As a Europe correspondent in the 1980s I spent considerable time covering NATO manoeuvres and talking to officers about their plans to defend, at all cost, an area called the Fulda Gap.

That's a stretch of flat German lowlands through which Soviet tanks were expected to pour into Western Europe if the balloon ever went up. The East-West divide then was also awash in tactical nuclear arms and neither side trusted each other, with good reason.

So why bring this up now? Because there's lots of angry talk at the moment from critics of this weekend's interim nuclear deal with Iran.

Those opposed insist that only complete skepticism and distrust should be shown towards Iran — to the point, in Canada's case, of turning our backs and not even talking to the regime in Tehran.

Well, we should look back to a time when the West faced the brutal Soviet Union — the "evil empire" no less in Ronald Reagan handy catchphrase — and yet managed a long series of agreements with the Kremlin that eased decades of Cold War tension.

One of my main reporting memories of that era is that we also spent a lot of time covering arms talks between the big powers, despite the considerable fear and loathing on all sides.

Washington and Moscow always seemed to have some level of talks bubbling away, right up to the key summits, out of which arms control treaties eventually came.

Yes it was a long hard process and skepticism reigned. Yet through verification and hard diplomatic slogging, longtime enemies found they could build up mutual confidence.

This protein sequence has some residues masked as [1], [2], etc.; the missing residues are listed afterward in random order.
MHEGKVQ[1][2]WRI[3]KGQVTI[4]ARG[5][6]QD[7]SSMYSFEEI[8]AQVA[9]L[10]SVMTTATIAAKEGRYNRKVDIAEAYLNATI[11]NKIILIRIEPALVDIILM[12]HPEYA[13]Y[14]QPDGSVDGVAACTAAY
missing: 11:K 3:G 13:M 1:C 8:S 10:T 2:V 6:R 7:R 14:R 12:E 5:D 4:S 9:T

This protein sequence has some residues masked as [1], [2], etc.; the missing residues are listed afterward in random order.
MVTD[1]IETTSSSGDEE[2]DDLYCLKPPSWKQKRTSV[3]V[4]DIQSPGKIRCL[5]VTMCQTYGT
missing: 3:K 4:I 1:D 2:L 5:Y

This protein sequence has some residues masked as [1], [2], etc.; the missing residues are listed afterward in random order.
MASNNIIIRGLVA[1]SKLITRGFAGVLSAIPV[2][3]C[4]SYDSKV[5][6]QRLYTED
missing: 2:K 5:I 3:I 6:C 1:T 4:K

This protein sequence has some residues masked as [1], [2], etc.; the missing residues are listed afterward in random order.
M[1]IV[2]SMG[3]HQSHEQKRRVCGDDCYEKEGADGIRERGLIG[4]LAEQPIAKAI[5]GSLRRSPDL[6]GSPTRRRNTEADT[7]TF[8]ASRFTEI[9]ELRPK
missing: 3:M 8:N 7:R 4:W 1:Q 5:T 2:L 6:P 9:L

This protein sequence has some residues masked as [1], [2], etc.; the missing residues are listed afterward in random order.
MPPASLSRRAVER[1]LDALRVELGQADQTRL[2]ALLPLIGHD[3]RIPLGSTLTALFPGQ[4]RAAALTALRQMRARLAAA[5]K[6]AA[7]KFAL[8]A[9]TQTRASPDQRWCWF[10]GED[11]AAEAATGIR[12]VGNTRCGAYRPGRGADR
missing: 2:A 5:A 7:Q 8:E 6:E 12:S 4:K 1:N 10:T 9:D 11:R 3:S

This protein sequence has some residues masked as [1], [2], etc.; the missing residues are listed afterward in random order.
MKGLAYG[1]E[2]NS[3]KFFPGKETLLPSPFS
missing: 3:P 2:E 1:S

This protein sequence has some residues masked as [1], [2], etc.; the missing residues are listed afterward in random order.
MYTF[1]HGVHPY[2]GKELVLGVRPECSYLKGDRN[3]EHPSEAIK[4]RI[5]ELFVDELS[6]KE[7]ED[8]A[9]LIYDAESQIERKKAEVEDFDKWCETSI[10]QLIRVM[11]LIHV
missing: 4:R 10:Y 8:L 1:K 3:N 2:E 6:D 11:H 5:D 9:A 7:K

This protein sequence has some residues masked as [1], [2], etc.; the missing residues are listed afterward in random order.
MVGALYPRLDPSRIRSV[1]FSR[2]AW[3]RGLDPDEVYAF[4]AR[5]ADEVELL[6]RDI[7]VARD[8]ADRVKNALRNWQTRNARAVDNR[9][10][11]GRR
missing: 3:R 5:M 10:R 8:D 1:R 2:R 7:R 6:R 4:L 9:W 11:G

It may have saved the world; it certainly helped end the Cold War.

Benefit of the doubt

A good lesson for today? I was reminded of all those talks when the U.S., Russia, China, Germany, Britain and France (the so-called P5+1) struck the nuclear deal with Iran on the weekend, a deal that also followed months of top secret U.S.-Iran talks to try to end their own 34-year cold war.

Switzerland Iran Nuclear Talks

U.S. Secretary of State John Kerry (R) shakes hands with his Iranian counterpart, Mohammad Javad Zarif, Sunday in Geneva at the conclusion of the talks to curb Iran's nuclear abilities. (Associated Press)

It's not a perfect deal, but it will open Iran's nuclear facilities to international inspection, pull back and slow the enriching of near weapons-grade uranium, and essentially require Iran to adhere to the Nuclear Non-Proliferation Treaty, which it signed but has not followed.

It may also mark the historic start to theocratic Iran's opening to the outside world, something it is doing, let's face it, for its own economic and regional ambitions.

But in the real world you don't wait around to negotiate only with like-minded angelic types, you deal with what you've got.

In Barack Obama's case, he has wanted to reach out to Iran for years, and has encouraged moderate elements in Tehran's government to step up.

Predictably, many hard-liners in the U.S. Congress are furious with this interim deal and want to vote in new economic sanctions that could sabotage the agreement. Like Israel, they refuse to trust anything to do with Iran.

Just as predictably, Canada has taken the hardest line of any of our close allies, except Israel. We're not exactly against some talking, but everything about the deal seems to irritate Foreign Minister John Baird.

"We are deeply skeptical", he said on Sunday, "Simply put, Iran has not earned the right to have the benefit of the doubt."